Table 1: Composition of different concentrations of spirulina platensis hydrogel

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Antimicrobial testing

The antibacterial effect of different gel formulations against major periodontal pathogens, namely, A. actinomycetemcomitans, P. gingivalis, T. forsythia, Prevotella Intermedia, and F. nucleatum was determined using disc diffusion method. For disc diffusion method, the organisms were first grown in pure culture. The broth was prepared. The lawn of respective organisms was prepared on the plates. Wells were then cut on the plates, one each for different SP gels, positive control and negative control. In the present study, doxycycline was used as positive control (metronidazole as positive control for F. nucleatum and T. forsythia). Samples were then added in amount of 50 µl in each well. The plates were then incubated in anaerobic jar for 48 h. After 48 h, the plates were taken out and the diameter of zone of inhibition was measured using a vernier calliper to the nearest whole millimeters. The microbiological procedure was repeated in triplicates for each bacterium, and corresponding three values of zones of inhibition for different formulations of SP gel along with the two controls were obtained for each of the five bacteria. The values so obtained were compared within the group, between different groups (different formulations of SP gel), and also with positive control. The antibacterial activity was determined as low, moderate, and high when the zone of inhibition was 10–15 mm, 15–20 mm, and ≥20 mm, respectively.[19]

The formulation that exhibited maximum antibacterial activity was optimized and sent to laboratory for testing of its physicochemical properties to determine its suitability for use inside the periodontal pockets. The physicochemical properties were characterized as Aapearance and clarity, syringeability, pH, viscosity, % drug content (phycocyanin), gelation temperature, gelation time, mucoadhesive strength, and in vitro percentage drug release. Mechanical properties such as firmness, consistency, and cohesiveness of the formulated gel were evaluated with the help of a texture profile analyzer (TA-XT, Haslemere, Surrey, USA).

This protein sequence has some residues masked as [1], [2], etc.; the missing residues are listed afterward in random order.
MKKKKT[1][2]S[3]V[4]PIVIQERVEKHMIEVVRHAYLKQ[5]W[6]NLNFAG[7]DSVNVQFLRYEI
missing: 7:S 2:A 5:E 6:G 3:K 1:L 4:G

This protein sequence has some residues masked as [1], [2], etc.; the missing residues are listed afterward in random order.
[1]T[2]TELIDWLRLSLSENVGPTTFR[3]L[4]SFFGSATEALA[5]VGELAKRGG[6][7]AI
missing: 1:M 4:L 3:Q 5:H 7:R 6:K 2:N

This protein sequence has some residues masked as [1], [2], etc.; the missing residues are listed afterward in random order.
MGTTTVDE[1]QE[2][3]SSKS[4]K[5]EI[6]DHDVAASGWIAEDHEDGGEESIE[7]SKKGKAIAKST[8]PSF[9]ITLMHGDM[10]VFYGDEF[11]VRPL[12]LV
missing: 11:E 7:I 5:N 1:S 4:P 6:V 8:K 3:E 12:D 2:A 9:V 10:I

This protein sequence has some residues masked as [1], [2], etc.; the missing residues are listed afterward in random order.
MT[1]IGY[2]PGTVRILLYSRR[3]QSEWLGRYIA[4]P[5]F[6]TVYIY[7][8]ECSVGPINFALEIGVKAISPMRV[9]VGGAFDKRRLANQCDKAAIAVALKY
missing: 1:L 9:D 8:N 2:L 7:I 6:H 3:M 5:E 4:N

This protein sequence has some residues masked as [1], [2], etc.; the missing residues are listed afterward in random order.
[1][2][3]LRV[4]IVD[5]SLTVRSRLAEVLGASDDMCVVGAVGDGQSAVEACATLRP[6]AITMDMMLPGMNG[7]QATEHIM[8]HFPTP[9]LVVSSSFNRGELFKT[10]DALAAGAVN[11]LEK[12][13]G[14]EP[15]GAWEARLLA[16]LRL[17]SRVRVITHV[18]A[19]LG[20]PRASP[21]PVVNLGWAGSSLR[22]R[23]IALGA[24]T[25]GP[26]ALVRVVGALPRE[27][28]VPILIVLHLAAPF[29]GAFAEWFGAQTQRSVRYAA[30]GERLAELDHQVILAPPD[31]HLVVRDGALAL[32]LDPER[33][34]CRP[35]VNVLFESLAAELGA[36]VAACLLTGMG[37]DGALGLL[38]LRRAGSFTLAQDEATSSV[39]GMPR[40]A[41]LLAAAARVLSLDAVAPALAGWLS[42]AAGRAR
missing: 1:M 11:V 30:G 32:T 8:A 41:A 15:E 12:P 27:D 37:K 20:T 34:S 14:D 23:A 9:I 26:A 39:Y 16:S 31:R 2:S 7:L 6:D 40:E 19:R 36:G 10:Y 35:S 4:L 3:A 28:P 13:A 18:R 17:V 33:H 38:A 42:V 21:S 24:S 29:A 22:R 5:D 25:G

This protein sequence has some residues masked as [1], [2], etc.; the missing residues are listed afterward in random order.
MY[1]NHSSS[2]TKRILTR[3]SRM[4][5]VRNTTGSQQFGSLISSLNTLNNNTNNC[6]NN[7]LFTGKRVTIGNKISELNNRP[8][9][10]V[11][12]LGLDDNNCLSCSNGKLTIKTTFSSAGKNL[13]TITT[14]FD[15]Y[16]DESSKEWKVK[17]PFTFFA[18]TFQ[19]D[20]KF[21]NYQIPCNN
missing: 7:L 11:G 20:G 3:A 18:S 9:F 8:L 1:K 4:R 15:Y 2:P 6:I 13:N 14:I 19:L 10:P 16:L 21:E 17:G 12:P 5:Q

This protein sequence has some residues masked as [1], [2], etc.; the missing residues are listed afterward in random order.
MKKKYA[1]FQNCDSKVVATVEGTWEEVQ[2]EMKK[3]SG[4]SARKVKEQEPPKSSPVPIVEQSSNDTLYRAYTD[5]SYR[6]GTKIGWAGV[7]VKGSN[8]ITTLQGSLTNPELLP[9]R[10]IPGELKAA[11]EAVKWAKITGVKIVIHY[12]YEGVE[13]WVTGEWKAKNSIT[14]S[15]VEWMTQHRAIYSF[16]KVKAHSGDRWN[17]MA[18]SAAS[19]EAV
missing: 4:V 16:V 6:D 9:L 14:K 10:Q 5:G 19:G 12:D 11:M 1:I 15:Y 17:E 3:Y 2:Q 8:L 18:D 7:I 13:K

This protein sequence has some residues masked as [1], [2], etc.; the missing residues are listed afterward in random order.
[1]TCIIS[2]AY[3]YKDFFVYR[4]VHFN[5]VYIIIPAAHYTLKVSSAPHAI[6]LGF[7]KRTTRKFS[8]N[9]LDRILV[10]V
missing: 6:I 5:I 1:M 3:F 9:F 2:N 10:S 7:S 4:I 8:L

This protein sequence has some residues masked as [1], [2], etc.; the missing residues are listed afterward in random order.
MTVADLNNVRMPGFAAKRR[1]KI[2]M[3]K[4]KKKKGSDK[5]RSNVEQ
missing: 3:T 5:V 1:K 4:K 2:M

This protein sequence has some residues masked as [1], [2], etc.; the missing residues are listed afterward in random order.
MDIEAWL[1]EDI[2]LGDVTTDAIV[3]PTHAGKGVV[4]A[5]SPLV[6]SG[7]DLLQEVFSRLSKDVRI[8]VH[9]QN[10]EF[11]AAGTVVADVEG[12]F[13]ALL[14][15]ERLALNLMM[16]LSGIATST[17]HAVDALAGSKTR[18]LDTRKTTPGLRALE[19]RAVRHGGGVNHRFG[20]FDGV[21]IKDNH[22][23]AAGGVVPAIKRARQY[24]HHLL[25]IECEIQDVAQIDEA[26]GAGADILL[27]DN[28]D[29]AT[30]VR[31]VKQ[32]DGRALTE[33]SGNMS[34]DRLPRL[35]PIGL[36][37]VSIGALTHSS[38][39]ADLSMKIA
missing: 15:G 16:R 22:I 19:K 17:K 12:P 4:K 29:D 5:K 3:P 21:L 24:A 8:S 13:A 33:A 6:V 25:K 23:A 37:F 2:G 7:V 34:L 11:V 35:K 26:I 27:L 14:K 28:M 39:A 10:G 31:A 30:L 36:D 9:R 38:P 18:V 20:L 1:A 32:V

Statistical analysis

Statistical analysis was done using the software Statistical Package for theSocial Sciences (SPSS, version 21.0; SPSS Inc., Chicago, IL, USA). The values of zones of inhibition of different formulations of SP gel and control against five major periodontal pathogens were entered in the SPSS software for statistical analysis. Data were analyzed using one-way analysis of variance (ANOVA). Post hoc Tukey Honestly significant difference (HSD) test was used for comparison within the group and between the different groups. Statistical significance was established at P < 0.05.


   Results Top


Three different formulations of SP hydrogel were prepared by varying the concentrations of the active ingredient, i.e., SP powder to check the differences in the antimicrobial activity of the formulated gels against five major periodontal pathogens – A. actinomycetemcomitans, P. gingivalis, T. forsythia, P. intermedia, and F. nucleatum.